UK residential property tax changes widely welcomed


Sweeping reforms to the Stamp Duty Land Tax (SDLT) in the UK have been announced which take effect immediately and will mean many people, especially first time buyers, will pay less property tax.

The reform announced by the Chancellor of the Exchequer George Osborne abolishes the previous archaic bandings with a more progressive system designed to help young professionals and families get on the housing ladder.

The new charge will only apply on a portion of value that is above each new level. So there will be no SDLT up to £125,000, 2% up to £250,000, 5% up to £925,000, 10% up to £1.5 million and 12% over £1.5 million.

Osborne pointed out that only on purchases of more than £937,000 will buyers end up paying more than they have done. It is also likely that the chances of a mansion tax should be introduced are much diminished.

The move has been widely welcomed by the property industry with experts saying it was long overdue. ‘The abolition of the archaic slab system will take the sting out of the tail for thousands of buyers on the lower rungs of the ladder. The new graduated system should help brighten the UK housing recovery in regions outside of London, where property prices are still battling back to pre-recession levels,’ said Peter Rollings, chief executive of Marsh & Parsons.

But he pointed out that it will add to the weight of the tax burden shouldered by those buying more expensive homes. ‘In prime parts of London, where 56% of property is worth £1 million or more, this will impact a significant proportion of ordinary working families,’ he said.

But he also said that he expects any additional strain on the top tiers of the housing market to be absorbed, and the natural rhythm of the property market won’t be disrupted as buyers investing in prime London property are accustomed to having to pay a higher price than elsewhere across the country and the unparalleled returns and capital growth on offer more than make it worthwhile, so demand won’t be quashed.

‘London property taxes have historically been cheaper compared to other world cities, so this overhaul brings it into line with rival global centres of investment and although, one-off purchase costs are always a bitter pill to swallow, it won’t deter people from snapping up their dream home in a desirable location. Buyers will soon adjust and it will simply become the norm,’ he added.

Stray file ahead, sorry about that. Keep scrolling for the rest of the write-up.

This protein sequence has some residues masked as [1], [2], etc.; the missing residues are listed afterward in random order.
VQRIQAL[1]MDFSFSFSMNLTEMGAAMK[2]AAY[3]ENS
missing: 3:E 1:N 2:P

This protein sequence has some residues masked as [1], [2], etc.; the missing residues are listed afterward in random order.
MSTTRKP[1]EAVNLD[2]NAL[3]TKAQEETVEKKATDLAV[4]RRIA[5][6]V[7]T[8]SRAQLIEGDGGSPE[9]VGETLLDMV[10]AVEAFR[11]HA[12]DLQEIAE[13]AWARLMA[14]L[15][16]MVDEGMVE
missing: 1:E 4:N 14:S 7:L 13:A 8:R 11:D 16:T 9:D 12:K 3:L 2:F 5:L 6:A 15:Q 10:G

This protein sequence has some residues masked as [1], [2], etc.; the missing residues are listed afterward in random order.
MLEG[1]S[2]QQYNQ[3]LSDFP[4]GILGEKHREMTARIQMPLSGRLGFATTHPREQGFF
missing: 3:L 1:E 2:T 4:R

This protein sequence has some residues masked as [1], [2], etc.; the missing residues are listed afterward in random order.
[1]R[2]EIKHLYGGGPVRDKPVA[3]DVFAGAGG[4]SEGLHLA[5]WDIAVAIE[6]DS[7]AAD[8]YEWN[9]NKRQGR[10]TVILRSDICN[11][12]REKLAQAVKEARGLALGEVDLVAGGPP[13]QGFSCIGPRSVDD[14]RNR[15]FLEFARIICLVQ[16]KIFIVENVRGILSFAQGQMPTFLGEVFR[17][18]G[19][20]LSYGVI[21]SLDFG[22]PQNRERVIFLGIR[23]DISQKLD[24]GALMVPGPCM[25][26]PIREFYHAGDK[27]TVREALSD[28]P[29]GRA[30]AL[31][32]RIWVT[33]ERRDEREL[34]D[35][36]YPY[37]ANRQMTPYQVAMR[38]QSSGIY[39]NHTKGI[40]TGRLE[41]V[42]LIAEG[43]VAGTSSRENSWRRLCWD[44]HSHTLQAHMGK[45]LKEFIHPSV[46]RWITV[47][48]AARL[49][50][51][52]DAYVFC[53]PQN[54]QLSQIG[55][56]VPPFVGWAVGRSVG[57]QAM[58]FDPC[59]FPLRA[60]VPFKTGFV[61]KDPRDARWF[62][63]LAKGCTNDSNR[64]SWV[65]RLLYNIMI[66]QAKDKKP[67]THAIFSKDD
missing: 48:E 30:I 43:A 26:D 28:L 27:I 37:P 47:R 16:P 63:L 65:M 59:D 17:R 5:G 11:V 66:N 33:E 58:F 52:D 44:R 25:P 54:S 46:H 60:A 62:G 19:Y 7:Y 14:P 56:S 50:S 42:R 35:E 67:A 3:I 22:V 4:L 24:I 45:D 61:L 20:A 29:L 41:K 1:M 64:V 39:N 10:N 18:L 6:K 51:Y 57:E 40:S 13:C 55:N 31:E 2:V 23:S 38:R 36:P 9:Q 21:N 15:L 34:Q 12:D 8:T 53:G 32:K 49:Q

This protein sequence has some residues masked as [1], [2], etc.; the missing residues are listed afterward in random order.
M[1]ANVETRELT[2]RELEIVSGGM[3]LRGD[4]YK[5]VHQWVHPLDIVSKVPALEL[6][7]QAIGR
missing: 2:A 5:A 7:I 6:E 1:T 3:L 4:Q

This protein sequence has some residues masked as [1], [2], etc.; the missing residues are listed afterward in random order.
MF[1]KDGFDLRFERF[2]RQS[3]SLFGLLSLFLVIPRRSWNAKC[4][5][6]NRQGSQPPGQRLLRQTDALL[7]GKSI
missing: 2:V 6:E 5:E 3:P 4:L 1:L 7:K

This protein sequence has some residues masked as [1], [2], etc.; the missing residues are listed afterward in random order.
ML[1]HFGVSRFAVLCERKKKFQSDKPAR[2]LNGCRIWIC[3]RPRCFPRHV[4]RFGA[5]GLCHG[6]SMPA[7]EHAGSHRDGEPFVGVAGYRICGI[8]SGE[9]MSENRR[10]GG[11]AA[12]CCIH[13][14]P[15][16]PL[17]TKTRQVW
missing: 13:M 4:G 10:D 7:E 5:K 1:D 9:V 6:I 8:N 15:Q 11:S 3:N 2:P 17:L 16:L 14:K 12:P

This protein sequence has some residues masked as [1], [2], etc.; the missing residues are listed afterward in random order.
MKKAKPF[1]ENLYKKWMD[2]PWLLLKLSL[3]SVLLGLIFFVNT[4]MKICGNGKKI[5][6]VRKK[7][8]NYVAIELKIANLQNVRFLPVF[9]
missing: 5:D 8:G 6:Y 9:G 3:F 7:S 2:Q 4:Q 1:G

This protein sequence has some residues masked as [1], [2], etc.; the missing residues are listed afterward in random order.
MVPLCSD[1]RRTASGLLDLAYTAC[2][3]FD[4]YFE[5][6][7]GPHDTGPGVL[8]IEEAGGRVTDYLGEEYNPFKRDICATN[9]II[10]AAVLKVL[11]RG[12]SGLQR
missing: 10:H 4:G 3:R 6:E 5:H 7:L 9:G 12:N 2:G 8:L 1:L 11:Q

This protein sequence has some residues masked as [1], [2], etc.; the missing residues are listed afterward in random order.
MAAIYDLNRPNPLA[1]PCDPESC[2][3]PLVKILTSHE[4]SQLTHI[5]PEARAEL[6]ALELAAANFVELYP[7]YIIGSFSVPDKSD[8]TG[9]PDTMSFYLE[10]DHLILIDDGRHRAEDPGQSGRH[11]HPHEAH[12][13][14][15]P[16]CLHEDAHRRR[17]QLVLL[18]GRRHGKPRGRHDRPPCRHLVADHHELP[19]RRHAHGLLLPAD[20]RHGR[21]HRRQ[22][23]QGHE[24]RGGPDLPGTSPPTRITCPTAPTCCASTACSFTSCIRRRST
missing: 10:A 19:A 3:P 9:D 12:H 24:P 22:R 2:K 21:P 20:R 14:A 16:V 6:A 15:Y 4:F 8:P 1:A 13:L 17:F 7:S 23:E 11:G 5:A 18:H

Peter Mackie, senior partner at independent buying agents Property Vision, pointed out that the change will help 98% of people trying to get onto the property ladder but the impact of the changes will be greater at the lower end of the market where buyers rely on borrowed money, rather than the higher end where if a buyer can afford to pay cash for a £50 million house they can afford the Stamp Duty.

‘The increases in Stamp Duty over £1.5 million will mean that buyers will need to find additional cash to fund the transactional costs which you cannot borrow. The remaining 2% isn’t just made up of overseas buyers increasing their property portfolios in prime central London. The new Stamp Duty bands will have severe effect on the middle market in London, particularly for families looking to buy a relatively modest family home between £1 million and £2 million in areas like Wandsworth, Battersea and Clapham,’ he explained.

‘Buyers will have to stump up as much as £100,000 in Stamp Duty for an ordinary Victorian semi-detached home which will force growing families to either, look at ways to extend their current home or move further out of London to find greater value,’ he added.

Stephanie McMahon, head of research at Strutt & Parker, believes it means there will no longer be talk of introducing a mansion tax. ‘It effectively replaces the need for an annual levy on properties above £2 million,’ she said.

She also believes that in the short term, current ongoing transactions will be impacted. ‘When any new tax is enforced this inevitably causes disruption. However, keeping the status quo was an unlikely outcome. Making this change immediate was sensible as it leaves no room for speculation and will not cause any further uncertainty which has been so damaging to our housing market around taxation changes in recent years. In the long term this new system shouldn’t cause significant market disruption over an extended period of time,’ she explained.

Brendan Cox, managing director of estate agents Waterfords, said the move will provide a much more stable structure and remove the distortion effect that the current system has on the housing market, where properties just above the threshold are difficult to sell.

‘Properties will at last reflect their true value, rather than being priced at a certain level to attract interest. I agree with Mr Osborne that this is a fair and workable reform to the taxation of property that will support those trying to get on the housing ladder,’ he explained.

‘The change will make for an interesting market in 2015. Without the crippling burden of the previous stamp duty rate, many first time buyers and second steppers who have been saving, may suddenly be in a position to raise the deposit required to obtain mortgage finance. This in turn should stimulate increased transactions at the lower end of the market, subsequently having a positive impact on overall market sentiment,’ he concluded.



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